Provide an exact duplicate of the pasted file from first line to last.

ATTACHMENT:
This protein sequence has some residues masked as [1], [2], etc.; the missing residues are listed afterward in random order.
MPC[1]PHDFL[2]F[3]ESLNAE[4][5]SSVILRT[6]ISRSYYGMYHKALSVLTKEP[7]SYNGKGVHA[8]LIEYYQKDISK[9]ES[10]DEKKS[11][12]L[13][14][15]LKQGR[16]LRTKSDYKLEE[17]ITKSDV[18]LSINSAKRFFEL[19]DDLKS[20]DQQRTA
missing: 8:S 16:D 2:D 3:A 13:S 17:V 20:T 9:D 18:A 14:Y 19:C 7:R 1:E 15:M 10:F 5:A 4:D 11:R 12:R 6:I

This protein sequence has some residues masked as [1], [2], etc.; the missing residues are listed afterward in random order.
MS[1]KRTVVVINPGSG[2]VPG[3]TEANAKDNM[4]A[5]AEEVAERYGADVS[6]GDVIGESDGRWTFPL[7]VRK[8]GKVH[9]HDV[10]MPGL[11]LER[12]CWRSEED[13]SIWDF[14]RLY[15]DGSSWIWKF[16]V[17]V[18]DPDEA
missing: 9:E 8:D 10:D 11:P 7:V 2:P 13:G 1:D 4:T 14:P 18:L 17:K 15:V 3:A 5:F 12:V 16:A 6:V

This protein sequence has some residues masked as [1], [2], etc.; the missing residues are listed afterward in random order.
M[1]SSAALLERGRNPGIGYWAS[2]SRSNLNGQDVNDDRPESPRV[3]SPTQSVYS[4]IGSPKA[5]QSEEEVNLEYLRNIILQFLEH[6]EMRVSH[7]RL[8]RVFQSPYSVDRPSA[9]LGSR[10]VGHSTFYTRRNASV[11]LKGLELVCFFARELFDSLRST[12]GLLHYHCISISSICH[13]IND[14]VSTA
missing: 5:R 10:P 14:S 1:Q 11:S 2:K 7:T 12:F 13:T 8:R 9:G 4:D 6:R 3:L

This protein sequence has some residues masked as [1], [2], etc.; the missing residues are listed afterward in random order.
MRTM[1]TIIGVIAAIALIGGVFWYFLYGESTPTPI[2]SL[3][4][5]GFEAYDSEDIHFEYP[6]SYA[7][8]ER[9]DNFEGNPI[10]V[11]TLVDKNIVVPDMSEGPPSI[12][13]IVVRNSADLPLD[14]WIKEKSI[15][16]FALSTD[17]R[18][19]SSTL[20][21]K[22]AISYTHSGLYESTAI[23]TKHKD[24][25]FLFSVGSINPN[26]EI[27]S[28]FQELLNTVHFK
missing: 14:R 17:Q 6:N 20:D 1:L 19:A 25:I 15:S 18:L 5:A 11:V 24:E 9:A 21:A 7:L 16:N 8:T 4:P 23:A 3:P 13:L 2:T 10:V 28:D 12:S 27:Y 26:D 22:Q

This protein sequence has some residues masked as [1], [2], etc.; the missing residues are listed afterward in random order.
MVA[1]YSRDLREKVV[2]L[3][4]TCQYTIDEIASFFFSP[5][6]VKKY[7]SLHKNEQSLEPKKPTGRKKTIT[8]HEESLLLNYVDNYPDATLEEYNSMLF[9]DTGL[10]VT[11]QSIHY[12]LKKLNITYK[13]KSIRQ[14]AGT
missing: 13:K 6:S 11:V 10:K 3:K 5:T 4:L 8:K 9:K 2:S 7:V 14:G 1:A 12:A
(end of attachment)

This protein sequence has some residues masked as [1], [2], etc.; the missing residues are listed afterward in random order.
MPC[1]PHDFL[2]F[3]ESLNAE[4][5]SSVILRT[6]ISRSYYGMYHKALSVLTKEP[7]SYNGKGVHA[8]LIEYYQKDISK[9]ES[10]DEKKS[11][12]L[13][14][15]LKQGR[16]LRTKSDYKLEE[17]ITKSDV[18]LSINSAKRFFEL[19]DDLKS[20]DQQRTA
missing: 8:S 16:D 2:D 3:A 13:S 17:V 20:T 9:D 18:A 14:Y 19:C 7:R 1:E 15:M 10:F 5:A 4:D 11:R 12:R 6:I

This protein sequence has some residues masked as [1], [2], etc.; the missing residues are listed afterward in random order.
MS[1]KRTVVVINPGSG[2]VPG[3]TEANAKDNM[4]A[5]AEEVAERYGADVS[6]GDVIGESDGRWTFPL[7]VRK[8]GKVH[9]HDV[10]MPGL[11]LER[12]CWRSEED[13]SIWDF[14]RLY[15]DGSSWIWKF[16]V[17]V[18]DPDEA
missing: 9:E 8:D 10:D 11:P 7:V 2:P 13:G 1:D 4:T 14:P 18:L 17:K 15:V 3:A 5:F 12:V 16:A 6:V

This protein sequence has some residues masked as [1], [2], etc.; the missing residues are listed afterward in random order.
M[1]SSAALLERGRNPGIGYWAS[2]SRSNLNGQDVNDDRPESPRV[3]SPTQSVYS[4]IGSPKA[5]QSEEEVNLEYLRNIILQFLEH[6]EMRVSH[7]RL[8]RVFQSPYSVDRPSA[9]LGSR[10]VGHSTFYTRRNASV[11]LKGLELVCFFARELFDSLRST[12]GLLHYHCISISSICH[13]IND[14]VSTA
missing: 5:R 10:P 14:S 1:Q 11:S 2:K 7:T 12:F 13:T 8:R 9:G 4:D 6:R 3:L

This protein sequence has some residues masked as [1], [2], etc.; the missing residues are listed afterward in random order.
MRTM[1]TIIGVIAAIALIGGVFWYFLYGESTPTPI[2]SL[3][4][5]GFEAYDSEDIHFEYP[6]SYA[7][8]ER[9]DNFEGNPI[10]V[11]TLVDKNIVVPDMSEGPPSI[12][13]IVVRNSADLPLD[14]WIKEKSI[15][16]FALSTD[17]R[18][19]SSTL[20][21]K[22]AISYTHSGLYESTAI[23]TKHKD[24][25]FLFSVGSINPN[26]EI[27]S[28]FQELLNTVHFK
missing: 14:R 17:Q 6:N 20:D 1:L 19:A 25:I 15:S 18:L 5:A 11:V 24:E 9:A 21:A 7:L 16:N 8:T 4:P 23:A 3:P 13:L 2:T 10:V 28:D 12:S 27:Y 26:D 22:Q

This protein sequence has some residues masked as [1], [2], etc.; the missing residues are listed afterward in random order.
MVA[1]YSRDLREKVV[2]L[3][4]TCQYTIDEIASFFFSP[5][6]VKKY[7]SLHKNEQSLEPKKPTGRKKTIT[8]HEESLLLNYVDNYPDATLEEYNSMLF[9]DTGL[10]VT[11]QSIHY[12]LKKLNITYK[13]KSIRQ[14]AGT
missing: 13:K 6:S 11:V 10:K 3:K 5:T 4:L 8:K 9:K 2:S 7:V 14:G 1:A 12:A